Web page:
Author Kathleen Hale has been in the middle of a shitstorm this weekend because of an essay she wrote for The Guardian about how she stalked a Goodreads reviewer to try to prove that she — the reviewer — wasn’t who she said she was. Why that matters, no one can really figure out. Hale’s beef was that the reviewer, who goes by the name Blythe Harris on Goodreads and elsewhere but — at least from what Hale could infer — is presenting a false persona online (who’s named Blythe these days, anyway?) posted a pre-release review of Hale’s book No One Else Can Ever Have You that was profanity-laced and described problems with the book that had no apparent correlation to the book itself. Hale obsessed over it, found out that there’s a whole community of online reviewers who bully authors for no apparent reason, and proceeded to dox Harris, both privately, and, ultimately, more publicly through the Guardian essay. Hale went so far as to book a car rental months in advance and showed up on Harris’s doorstep. Keep reading »
In case you are unaware, there is something called “The Whiteness Project.” Per the website, the project, from documentary director Whitney Dow, is “a multiplatform investigation into how Americans who identify as ‘white’ experience their ethnicity.” The first installment, titled “Inside the White Caucasian Box,” was released a few days ago and is an assemblage of interviews of 24 Buffalo, New York, residents who identify as “White.” To further explain the aims of the project, the website provides an “Artistic Statement” that poses some of the poignant questions that are explored in the interviews:
While many media projects have investigated the history, culture, and experiences of various American ethnic minorities, there has been much less examination of how white Americans think about and experience their whiteness and how white culture shapes our society. Most people take for granted that there is a “white” race in America, but rarely is the concept of whiteness itself investigated. What does it mean to be a “white”? Can it be genetically defined? Is it a cultural construct? A state of mind? How does one come to be deemed “white” in America and what privileges does being perceived as white bestow?
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Before the movement to end street harassment really gained steam, I penned an essay about my childhood experiences as a poor, Black girl. In the piece, I detailed an interaction I had, at 11 years old with a group of men more than two times my age, where they publicly sexually harassed me while on my neighborhood street. The piece expressed the hurt, anger and rage that is buried so deep within me after decades of feeling unsafe in this world just because I am woman. This was the story of how I learned that my entire being was defined, in this society, by my sexuality. Not my intelligence, not my humor, not my wit, but access to my body.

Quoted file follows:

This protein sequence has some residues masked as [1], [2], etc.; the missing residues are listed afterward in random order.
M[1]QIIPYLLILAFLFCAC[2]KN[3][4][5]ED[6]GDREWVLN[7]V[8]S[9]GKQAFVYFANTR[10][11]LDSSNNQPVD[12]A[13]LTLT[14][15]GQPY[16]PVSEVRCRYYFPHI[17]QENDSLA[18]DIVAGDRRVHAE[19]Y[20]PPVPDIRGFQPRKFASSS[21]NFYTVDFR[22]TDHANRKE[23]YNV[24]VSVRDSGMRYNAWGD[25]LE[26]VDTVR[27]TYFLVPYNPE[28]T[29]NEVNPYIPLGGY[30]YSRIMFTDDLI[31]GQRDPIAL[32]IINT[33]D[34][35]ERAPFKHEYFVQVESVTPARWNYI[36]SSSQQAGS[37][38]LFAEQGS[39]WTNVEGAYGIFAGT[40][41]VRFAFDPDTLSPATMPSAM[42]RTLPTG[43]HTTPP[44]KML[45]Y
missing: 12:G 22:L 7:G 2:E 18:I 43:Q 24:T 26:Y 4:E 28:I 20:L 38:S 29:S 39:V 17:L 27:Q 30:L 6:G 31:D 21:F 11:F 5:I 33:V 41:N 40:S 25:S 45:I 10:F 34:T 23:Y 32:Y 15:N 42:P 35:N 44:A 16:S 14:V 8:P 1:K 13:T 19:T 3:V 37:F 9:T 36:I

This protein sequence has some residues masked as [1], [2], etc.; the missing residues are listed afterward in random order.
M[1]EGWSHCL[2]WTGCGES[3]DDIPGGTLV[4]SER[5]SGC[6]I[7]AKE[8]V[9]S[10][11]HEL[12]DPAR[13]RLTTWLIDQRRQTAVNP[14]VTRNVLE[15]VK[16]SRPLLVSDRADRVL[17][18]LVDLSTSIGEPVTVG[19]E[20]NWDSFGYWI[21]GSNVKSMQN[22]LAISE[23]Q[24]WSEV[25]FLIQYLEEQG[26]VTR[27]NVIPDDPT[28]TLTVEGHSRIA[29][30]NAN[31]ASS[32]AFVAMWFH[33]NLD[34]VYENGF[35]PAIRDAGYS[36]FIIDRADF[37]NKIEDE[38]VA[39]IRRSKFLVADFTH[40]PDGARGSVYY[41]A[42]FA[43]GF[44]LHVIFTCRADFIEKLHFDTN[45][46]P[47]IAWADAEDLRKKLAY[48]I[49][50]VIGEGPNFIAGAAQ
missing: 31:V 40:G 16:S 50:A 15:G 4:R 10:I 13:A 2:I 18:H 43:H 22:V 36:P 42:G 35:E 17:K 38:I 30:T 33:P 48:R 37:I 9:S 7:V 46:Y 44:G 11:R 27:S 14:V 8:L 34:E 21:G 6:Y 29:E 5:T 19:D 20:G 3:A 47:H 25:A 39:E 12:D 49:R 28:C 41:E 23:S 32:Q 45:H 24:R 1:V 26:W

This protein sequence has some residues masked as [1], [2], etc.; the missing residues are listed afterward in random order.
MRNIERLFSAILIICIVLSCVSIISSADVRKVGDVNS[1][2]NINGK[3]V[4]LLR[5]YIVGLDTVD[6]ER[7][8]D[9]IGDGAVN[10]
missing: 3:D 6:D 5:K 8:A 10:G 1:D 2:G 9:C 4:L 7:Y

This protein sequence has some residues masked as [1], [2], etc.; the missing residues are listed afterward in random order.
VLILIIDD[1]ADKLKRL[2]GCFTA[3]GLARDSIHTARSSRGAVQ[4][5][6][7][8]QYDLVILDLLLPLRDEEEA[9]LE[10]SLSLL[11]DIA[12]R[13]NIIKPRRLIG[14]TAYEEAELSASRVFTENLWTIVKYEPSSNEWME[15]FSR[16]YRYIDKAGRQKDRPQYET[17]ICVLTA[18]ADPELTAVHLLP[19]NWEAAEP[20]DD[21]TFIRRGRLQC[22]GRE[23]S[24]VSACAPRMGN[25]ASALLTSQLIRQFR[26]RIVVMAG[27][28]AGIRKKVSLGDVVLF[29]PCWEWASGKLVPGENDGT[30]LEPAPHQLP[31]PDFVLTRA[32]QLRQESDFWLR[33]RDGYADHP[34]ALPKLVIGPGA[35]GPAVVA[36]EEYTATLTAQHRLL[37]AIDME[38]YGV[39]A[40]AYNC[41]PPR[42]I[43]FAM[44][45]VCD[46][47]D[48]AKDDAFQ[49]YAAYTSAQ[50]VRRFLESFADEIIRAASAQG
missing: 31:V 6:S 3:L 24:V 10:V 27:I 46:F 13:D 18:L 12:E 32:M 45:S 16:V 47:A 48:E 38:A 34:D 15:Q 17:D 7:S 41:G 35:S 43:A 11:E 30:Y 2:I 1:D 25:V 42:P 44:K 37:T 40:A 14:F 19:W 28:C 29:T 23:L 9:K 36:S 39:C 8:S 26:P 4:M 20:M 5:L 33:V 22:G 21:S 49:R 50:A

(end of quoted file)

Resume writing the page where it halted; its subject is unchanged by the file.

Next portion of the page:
I looked back on that piece and felt all the fears and anxiety that I have so long tried to cast aside and dismiss. Fears that resurfaced because of stories that two women were brutally attacked within the past couple of days (one of whom lost her life and the other who thankfully is expected to survive), by men who sought to gain access to their sexuality but were denied. Men who invaded the personal physical and emotional space of those women, without any permission or invitation, and murdered them simply because they were made aware of the fact that their advances were not welcomed. Keep reading »
“Can women have it all,” has been asked hundreds of times over — it seems as though the media never tires of the question. They tell us that, because many women are not in a position to manage a career and a family (or that, at very least, it is extremely difficult to balance the two), feminism has failed us.
But why do we think “having it all” means getting married and having kids? Keep reading »
Gwyneth Paltrow, who loves juice cleanses and is responsible for bringing the term “conscious uncoupling” to the mainstream, is no stranger to insults. The skinny, rich, blonde Hollywood star gets plenty of flak for her lifestyle brand GOOP, where she sells eco-friendly nail polish and monogrammable reclaimed-wood skateboards while sharing stories from her fabulous life and namedropping her celebrity pals.
Paltrow’s tone deafness at trying to come across “accessible” to her largely female fanbase is ripe for criticism, and it has become a touchstone of the way that many stars fail at appearing relatable to us regular folks. But there’s one word in particular that keeps coming up in criticisms of Paltrow and others like her that deserves a closer look: “smug.”
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A new Tennessee law makes it legal to charge a woman with child abuse and assault if she takes illegal narcotic substances while pregnant. The first woman who was arrested under this new law was a 26-year old woman whose baby girl tested positive for methamphetamines after being born. The woman was reportedly arrested on her way out of the hospital. Although she was later directed to a rehab, this new law may set a terrifying precedent to all pregnant women.
Laws like this are disguised at protecting babies, but in fact just feed the prison pipeline and deter pregnant women from seeking healthcare. If we really want to uplift the status of women, then community resources and further education better serve this, rather than the cycle of incarceration for one nonviolent act after another. Keep reading »